Overall, this recipe is okay as far as phosphorus is concerned. This is because most of the phosphorus in this recipe comes from plants, which your body doesn’t absorb rapidly. However, if your blood phosphorus levels are high or if you have hyperphosphatemia, then you can reduce the amount of tuna in this salad and still enjoy this healthy recipe.

Another important thing that you should keep in mind is that when you choose canned foods like tuna and cannellini beans used in this recipe, make sure that it does not have added phosphorus. Look at the ingredient list of the food item and search for the word ‘Phos. If the ingredient list has the term ‘Phos’, it means that the canned food has added phosphorus and it is not a good choice for managing your CKD. 

Potassium in this recipe is moderate at 526 mg per serving. This is good if you are not on a potassium restricted diet. However, be mindful of your potassium intake if you have hyperkalemia. Most of the potassium in this recipe comes from cannellini beans (211 mg) and tomatoes (106 mg). You can reduce the amounts of either of these two ingredients to lower the potassium levels in this recipe.

Each serving of this recipe has 149 mg of sodium. This is considered low and is great if you are on a sodium restricted diet to manage your CKD or high blood pressure.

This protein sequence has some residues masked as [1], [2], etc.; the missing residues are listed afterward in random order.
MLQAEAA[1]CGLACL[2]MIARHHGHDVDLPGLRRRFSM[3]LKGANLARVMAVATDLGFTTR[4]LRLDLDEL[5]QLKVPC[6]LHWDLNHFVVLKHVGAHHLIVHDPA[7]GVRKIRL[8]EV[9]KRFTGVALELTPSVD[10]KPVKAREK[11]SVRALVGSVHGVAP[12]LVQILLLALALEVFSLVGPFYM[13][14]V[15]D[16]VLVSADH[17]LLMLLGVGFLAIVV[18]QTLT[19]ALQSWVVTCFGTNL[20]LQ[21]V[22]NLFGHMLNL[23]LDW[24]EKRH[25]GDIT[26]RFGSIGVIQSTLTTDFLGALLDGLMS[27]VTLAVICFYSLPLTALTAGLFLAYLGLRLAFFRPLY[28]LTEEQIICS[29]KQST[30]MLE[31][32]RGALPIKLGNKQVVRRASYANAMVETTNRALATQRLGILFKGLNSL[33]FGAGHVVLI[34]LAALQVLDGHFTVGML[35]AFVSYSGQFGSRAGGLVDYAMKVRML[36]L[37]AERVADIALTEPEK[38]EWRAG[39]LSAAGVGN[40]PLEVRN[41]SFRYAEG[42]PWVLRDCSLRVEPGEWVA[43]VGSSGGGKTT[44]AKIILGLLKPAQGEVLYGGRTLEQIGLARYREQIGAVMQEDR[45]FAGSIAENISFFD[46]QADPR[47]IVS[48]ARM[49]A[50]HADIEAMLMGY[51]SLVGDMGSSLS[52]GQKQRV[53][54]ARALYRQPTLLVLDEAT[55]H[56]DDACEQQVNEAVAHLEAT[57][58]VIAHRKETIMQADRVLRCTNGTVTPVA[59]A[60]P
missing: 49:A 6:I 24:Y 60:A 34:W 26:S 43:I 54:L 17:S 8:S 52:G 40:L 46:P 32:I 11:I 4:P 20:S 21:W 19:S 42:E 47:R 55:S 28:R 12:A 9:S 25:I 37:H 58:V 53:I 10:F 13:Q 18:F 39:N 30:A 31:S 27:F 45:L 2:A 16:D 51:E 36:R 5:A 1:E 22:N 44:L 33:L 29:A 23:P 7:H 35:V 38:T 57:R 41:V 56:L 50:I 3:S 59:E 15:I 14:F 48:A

Also, keep in mind that following an overall healthy eating pattern throughout the day is more important than focusing on a single nutrient or a meal.

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Kidney friendly low sodium white beans tuna salad – Great for chronic kidney disease

This recipe is diabetes friendly

This recipe is an excellent choice if you have diabetes. It has only 28 grams of total carbohydrate per serving, which is essentially a moderately low amount of carbohydrate for a standard diet of 2000 calories.

What’s more, 25% of the carbohydrate in this recipe is fiber (6 grams). Fiber is a type of carbohydrate that your body cannot digest, and it helps to slow down the absorption of glucose in blood vessels. This means no sugar spikes after you eat this salad!

This recipe is heart-healthy